Readers deserve works of fantasy that are written for an intelligent and imaginative audience.

Saturday, October 19, 2013

Supernatural Is a Damn Good Time

*Spoilers-You've been warned.*

The angels have fallen. There's a power vacuum in hell. Monsters still roam the Earth. Sam's got an Angel in him. The Prophet is beating up Crowley, and Dean? He keeps on keeping on. After the Winchesters (with a little help from their sex-obsessed friend, God) defeated Lucifer, I genuinely wondered where the show could go. I've been fairly pleased with everything they've done.

The CW's Supernatural does a fantastic job of creating a contemporary mythology. I can imagine anthropology students centuries from now trying to understand our culture from this show. We see in the Winchester's constant battles an echo of our culture's inability to reconcile the needs of the human animal, the traditions that have shaped our culture, and the problems posed by a culture of accelerating change.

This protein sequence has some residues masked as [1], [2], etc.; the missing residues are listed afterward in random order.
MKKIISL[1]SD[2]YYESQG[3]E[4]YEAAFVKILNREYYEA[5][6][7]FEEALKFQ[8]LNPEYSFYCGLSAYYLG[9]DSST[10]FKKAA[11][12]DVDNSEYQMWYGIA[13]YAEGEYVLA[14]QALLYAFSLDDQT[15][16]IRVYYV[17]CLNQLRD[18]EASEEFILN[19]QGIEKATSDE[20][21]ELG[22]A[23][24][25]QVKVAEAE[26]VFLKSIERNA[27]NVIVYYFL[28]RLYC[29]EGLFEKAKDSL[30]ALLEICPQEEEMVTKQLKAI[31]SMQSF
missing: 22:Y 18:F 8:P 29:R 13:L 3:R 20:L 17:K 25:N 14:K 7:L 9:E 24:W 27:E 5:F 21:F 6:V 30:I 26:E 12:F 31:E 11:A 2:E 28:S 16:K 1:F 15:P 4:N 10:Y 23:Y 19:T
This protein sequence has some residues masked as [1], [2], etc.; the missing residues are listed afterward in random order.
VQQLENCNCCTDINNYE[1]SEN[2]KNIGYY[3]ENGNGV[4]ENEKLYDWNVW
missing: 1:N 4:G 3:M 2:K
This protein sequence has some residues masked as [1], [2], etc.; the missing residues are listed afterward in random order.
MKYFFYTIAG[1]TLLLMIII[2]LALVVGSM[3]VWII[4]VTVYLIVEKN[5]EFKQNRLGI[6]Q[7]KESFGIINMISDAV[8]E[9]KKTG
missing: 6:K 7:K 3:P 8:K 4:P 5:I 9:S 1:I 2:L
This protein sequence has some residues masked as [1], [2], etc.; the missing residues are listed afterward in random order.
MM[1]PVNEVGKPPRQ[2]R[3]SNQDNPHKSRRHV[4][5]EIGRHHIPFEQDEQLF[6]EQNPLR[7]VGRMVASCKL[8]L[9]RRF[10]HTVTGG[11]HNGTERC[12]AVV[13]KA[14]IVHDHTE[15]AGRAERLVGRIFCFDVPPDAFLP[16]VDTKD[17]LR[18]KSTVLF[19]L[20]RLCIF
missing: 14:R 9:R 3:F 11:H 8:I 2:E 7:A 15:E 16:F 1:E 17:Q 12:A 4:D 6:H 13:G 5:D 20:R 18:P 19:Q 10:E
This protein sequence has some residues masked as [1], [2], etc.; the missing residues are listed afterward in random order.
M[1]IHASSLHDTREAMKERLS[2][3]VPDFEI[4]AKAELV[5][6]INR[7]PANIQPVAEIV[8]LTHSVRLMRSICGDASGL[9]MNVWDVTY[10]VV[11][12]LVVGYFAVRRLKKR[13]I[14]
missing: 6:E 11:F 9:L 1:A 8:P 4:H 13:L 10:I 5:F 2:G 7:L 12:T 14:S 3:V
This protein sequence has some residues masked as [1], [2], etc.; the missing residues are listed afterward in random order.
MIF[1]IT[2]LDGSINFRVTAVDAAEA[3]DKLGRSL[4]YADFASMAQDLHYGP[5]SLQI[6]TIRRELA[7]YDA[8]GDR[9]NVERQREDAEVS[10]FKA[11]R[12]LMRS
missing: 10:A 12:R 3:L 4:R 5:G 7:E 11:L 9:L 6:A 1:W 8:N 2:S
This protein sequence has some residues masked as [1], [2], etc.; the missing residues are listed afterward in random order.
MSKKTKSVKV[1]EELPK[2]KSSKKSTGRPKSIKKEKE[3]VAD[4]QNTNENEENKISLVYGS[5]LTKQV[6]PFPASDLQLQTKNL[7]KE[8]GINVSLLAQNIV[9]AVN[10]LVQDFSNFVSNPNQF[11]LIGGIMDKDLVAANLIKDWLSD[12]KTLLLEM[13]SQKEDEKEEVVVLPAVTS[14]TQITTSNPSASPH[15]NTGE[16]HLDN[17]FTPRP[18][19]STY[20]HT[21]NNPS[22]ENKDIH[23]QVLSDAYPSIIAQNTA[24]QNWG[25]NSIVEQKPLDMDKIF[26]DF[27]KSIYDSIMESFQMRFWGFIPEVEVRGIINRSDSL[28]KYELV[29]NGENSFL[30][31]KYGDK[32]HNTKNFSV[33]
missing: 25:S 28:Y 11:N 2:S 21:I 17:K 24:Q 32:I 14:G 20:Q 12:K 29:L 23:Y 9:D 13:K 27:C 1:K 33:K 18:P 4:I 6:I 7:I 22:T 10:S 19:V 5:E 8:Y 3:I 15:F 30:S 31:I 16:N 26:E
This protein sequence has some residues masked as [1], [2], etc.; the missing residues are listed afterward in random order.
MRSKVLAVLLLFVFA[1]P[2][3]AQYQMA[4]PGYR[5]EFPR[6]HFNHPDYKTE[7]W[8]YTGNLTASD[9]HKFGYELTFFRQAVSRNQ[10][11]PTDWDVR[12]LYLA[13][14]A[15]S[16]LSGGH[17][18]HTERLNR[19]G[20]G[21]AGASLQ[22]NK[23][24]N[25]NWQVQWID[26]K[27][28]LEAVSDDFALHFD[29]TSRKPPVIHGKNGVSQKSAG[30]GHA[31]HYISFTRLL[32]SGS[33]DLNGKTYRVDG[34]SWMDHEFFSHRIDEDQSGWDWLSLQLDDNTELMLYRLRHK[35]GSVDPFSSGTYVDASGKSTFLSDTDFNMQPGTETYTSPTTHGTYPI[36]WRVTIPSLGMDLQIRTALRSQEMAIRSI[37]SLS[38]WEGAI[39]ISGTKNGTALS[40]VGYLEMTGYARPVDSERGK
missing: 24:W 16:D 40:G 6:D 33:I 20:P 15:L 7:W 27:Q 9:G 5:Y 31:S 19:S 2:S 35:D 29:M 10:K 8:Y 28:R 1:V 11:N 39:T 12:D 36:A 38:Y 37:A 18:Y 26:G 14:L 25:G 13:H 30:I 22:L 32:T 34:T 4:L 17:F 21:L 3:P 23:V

The scene in season 9 episode 2, "The Devil May Care" where Dean and Ezekiel, renamed Zeke, talk after the angel has laid waste to a few demons to protect Sam's body which he occupies,  the contemporary state of the traditional man trying to be good yet unable to trust even an angel, and the angel recognizes the legitimacy of Dean's dilemma. The problem is no longer one of faith, but rather of how to trust when one is presented with an over-abundance of evidence. These sorts of theological and metaphysical problems get reduced to emotionally overwrought melodramatic moments pleasantly punctuated by beautiful women and engaging battles.

Supernatural is a damn good forty minute distraction filled with fantastic interpretive moments anytime the viewer feels like treating these supernatural creatures as metaphors or representations of traditions.

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